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Sangin, bloody Sangin

March 24, 2017

Summary: The Afghan government appear to have lost control of Sangin district in Helmand, retreating in some disarray.  The failure of the Afghan security forces is matched only by the failure of the international military force’s media spin: scorched earth does not equal victory…

sangin map

Reports coming in that the Afghan Army – doubtless with stand-off support and advice from the US and other international military personnel – have had to withdraw from the district centre of Sangin, a key strategic piece of Helmand province that was bitterly fought over by US and UK troops before the ISAF drawdown in 2014.  Nearly 1,000 international soldiers died fighting in Helmand.  Or rather, in a slightly bizarre twist, they have simply relocated the district centre.  The successor to ISAF, Resolute Support, has made a statement which makes pessimistic reading.  The media team appear to have intentionally selected and highlighted the last two sentences from this press release as some kind of positive:

RS statement on Sangin

“The ANDSF defended the district center for two months and left on their own terms.  The only thing they left to the Taliban is rubble and dirt”

Analysis and Outlook

Judging “who controls what” is a hazardous art form.  Some reports say that the Afghan government effectively now only controls 60% of Afghan territory, with the Taliban controlling 10% and 30% contested. This New York Times report, from December 2016, draws on senior US military sources and summarises the difficult situation at the end of 2016:

“Afghanistan’s security crisis is fueling new opportunities for Al Qaeda, the Islamic State and other extremist groups, Afghan and American officials say, voicing concerns that the original American mission in the country — removing its use as a terrorist haven — is at risk.

As intense Taliban offensives have taken large portions of territory out of the Afghan government’s hands, those spaces have become the stage for a resurgence of regional and international militant groups…Gen. Joseph L. Votel, the chief of the United States Central Command, said the Afghan government now controls only about 60 percent of the country, the Taliban hold sway over about 10 percent, and the remainder is contested. Which group or groups fill those voids of increasing ungoverned territory in Afghanistan ‘is something we’ll have to contend with’, he said… Over all, Western and Afghan officials estimate that 40,000 to 45,000 militants are active across Afghanistan. The Taliban are estimated at 30,000 fighters, some of them seasonal. But the rest are foreign militants of different — and often fluid — allegiances, at times competing but mostly on the same side against the Afghan government and its American allies… The immediate existential threat to the Afghan government has been a resurgent Taliban, who officials say have been killing 30 to 50 members of the security forces each day in recent months. The insurgents are directly threatening important provincial capitals and have again made important roadways hazardous or impassable to government forces.”[1]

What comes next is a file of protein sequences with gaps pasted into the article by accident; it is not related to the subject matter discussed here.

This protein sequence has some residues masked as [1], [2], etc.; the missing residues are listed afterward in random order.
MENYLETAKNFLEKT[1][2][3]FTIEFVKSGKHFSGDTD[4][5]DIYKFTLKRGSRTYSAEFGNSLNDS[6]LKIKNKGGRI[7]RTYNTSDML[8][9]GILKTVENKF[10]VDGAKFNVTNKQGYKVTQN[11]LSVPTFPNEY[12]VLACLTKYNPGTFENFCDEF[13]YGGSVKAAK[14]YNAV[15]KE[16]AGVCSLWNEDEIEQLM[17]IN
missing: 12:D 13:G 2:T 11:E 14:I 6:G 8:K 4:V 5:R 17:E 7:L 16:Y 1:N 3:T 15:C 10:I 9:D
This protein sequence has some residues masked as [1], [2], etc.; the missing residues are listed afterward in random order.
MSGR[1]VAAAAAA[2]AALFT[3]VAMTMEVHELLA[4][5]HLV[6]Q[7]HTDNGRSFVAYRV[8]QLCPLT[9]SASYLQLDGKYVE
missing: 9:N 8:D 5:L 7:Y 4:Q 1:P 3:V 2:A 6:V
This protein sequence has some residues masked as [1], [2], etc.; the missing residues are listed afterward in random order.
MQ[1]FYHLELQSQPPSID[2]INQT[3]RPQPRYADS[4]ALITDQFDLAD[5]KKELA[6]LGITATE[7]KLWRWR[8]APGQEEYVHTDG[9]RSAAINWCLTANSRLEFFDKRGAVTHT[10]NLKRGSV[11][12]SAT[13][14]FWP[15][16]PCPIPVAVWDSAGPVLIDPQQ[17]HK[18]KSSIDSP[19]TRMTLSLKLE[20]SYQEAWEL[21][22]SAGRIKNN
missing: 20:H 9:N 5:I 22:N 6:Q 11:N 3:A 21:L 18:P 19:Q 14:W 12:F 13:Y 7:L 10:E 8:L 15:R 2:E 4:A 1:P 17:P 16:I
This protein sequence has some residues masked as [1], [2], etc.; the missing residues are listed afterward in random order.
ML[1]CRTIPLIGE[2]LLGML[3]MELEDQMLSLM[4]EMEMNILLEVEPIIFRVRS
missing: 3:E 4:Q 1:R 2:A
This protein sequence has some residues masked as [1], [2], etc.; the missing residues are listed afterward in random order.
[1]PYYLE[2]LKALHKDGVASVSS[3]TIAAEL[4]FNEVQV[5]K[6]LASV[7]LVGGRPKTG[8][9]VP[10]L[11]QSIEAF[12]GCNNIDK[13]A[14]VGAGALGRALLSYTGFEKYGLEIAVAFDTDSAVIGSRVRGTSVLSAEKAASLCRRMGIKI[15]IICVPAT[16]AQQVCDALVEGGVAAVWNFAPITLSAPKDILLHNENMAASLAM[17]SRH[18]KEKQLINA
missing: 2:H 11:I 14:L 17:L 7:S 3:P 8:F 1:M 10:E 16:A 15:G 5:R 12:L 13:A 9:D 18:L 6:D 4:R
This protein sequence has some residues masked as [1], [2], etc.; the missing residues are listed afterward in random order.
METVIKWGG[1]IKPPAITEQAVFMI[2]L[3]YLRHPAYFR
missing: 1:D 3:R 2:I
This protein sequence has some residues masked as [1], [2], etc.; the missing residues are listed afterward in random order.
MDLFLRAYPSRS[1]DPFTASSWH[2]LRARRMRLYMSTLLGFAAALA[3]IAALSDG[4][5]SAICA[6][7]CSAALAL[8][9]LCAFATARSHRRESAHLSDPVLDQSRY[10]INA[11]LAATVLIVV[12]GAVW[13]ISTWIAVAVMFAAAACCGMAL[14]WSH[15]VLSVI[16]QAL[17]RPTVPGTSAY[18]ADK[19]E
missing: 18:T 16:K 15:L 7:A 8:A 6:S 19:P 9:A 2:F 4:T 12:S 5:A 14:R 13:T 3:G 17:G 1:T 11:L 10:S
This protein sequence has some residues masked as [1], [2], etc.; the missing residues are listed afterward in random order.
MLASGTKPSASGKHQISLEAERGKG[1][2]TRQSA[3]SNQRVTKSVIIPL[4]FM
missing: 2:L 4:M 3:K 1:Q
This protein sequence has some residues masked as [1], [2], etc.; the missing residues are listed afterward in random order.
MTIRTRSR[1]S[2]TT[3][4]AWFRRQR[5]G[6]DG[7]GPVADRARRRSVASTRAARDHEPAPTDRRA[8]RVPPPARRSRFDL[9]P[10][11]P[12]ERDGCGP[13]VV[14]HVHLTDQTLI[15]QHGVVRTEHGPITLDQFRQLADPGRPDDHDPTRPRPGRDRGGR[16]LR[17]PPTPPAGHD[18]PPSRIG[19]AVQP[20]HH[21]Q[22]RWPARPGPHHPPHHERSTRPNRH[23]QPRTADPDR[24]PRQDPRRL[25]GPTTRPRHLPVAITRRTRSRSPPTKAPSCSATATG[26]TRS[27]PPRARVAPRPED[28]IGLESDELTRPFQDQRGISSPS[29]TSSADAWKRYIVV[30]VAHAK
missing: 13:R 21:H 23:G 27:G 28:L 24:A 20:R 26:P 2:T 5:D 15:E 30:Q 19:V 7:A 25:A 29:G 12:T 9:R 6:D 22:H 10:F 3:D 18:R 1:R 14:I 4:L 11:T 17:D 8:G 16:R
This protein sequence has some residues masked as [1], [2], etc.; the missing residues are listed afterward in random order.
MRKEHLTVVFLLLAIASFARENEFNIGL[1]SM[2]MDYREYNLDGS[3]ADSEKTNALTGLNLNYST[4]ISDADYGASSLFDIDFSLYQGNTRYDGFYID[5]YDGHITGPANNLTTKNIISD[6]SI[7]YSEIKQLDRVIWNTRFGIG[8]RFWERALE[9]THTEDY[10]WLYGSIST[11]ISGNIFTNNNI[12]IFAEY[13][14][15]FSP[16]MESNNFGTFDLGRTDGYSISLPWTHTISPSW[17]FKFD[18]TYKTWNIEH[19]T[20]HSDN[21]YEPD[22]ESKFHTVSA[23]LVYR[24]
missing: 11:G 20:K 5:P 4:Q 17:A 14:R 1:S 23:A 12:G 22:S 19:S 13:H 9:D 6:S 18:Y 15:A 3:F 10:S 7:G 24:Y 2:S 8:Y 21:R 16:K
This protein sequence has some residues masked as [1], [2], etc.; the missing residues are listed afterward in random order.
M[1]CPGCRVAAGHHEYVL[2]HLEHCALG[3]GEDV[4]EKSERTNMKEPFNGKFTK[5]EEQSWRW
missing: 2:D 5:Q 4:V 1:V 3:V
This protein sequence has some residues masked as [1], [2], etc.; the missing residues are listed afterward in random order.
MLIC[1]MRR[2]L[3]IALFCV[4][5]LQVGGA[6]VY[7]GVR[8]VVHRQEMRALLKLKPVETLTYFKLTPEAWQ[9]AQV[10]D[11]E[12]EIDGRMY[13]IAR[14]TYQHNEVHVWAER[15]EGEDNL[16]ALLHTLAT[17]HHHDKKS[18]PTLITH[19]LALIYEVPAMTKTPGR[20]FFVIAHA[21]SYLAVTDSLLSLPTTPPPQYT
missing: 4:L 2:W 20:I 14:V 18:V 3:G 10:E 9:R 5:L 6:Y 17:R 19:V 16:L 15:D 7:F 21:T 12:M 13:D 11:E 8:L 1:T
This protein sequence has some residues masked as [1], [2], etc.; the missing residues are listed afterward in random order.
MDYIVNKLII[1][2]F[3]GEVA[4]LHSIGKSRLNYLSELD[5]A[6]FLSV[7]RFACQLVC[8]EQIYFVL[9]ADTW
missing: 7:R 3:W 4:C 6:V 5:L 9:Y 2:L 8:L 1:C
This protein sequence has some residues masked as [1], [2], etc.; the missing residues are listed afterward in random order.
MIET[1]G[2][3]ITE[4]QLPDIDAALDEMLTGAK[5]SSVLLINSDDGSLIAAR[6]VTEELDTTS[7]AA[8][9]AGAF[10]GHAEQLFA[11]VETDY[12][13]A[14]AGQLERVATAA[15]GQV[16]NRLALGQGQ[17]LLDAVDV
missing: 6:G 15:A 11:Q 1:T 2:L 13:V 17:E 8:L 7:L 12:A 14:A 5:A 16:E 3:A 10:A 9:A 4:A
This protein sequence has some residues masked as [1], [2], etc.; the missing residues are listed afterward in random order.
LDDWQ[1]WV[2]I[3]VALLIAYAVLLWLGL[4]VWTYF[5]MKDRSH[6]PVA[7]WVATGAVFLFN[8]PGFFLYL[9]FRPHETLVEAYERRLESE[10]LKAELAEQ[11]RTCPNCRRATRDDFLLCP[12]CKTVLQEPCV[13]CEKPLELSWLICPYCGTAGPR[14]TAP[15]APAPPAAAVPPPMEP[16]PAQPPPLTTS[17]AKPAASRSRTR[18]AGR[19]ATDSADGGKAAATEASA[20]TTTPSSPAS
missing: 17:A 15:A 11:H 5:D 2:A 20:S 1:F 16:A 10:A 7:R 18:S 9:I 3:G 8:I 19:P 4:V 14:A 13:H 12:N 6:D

The Afghan army is suffering many casualties and struggles with morale and capability. But it is likely to broadly remain in the field and in control of key cities and communication routes.  There was increasing concern that the Afghan security forces were now contributing to a high proportion of civilian casualties: they are significantly less well-trained than the Western ISAF forces, who largely departed at the end of 2014.  The emergence of IS is likely to continue to complicate matters, as disgruntled local Taliban fighters weigh old loyalties against a new and potentially better resourced form of jihad.  Even by the low benchmarks of Afghanistan, genuine progress on any form of peace dialogue looks unlikely in 2017.

The arrival in the White House of Donald Trump – known to be opposed to an interventionist American role in the world – may well herald a new period of declining US military support and dis-engagement in 2017. There is much uncertainty as to what the US policy will now be in the coming years.  A significant reduction of US political, military and financial support could cause the country to collapse.

The security situation is quite fluid and we should be careful about attempting to judge who controls what at any given point in time: both the government and the Taliban are prone to giving out inaccurate information. Taliban group can dominate particular routes, towns and villages over prolonged periods, simply by setting up a few checkpoints or mobile Sharia courts, without necessarily formally controlling a district.  Conversely, government forces often define “control” of a village or district simply by the fact that they having their flag planted on the roof of the police or local government headquarters.

But, after sixteen years of international military engagement, making a virtue out of “scorched earth” just doesn’t cut it, somehow…

[1] Mashal, M., and Schmitt, E., ‘Afghan Security Crisis Sets Stage for Terrorists’ Resurgence’, The New York Times, 2 Dec. 2016,



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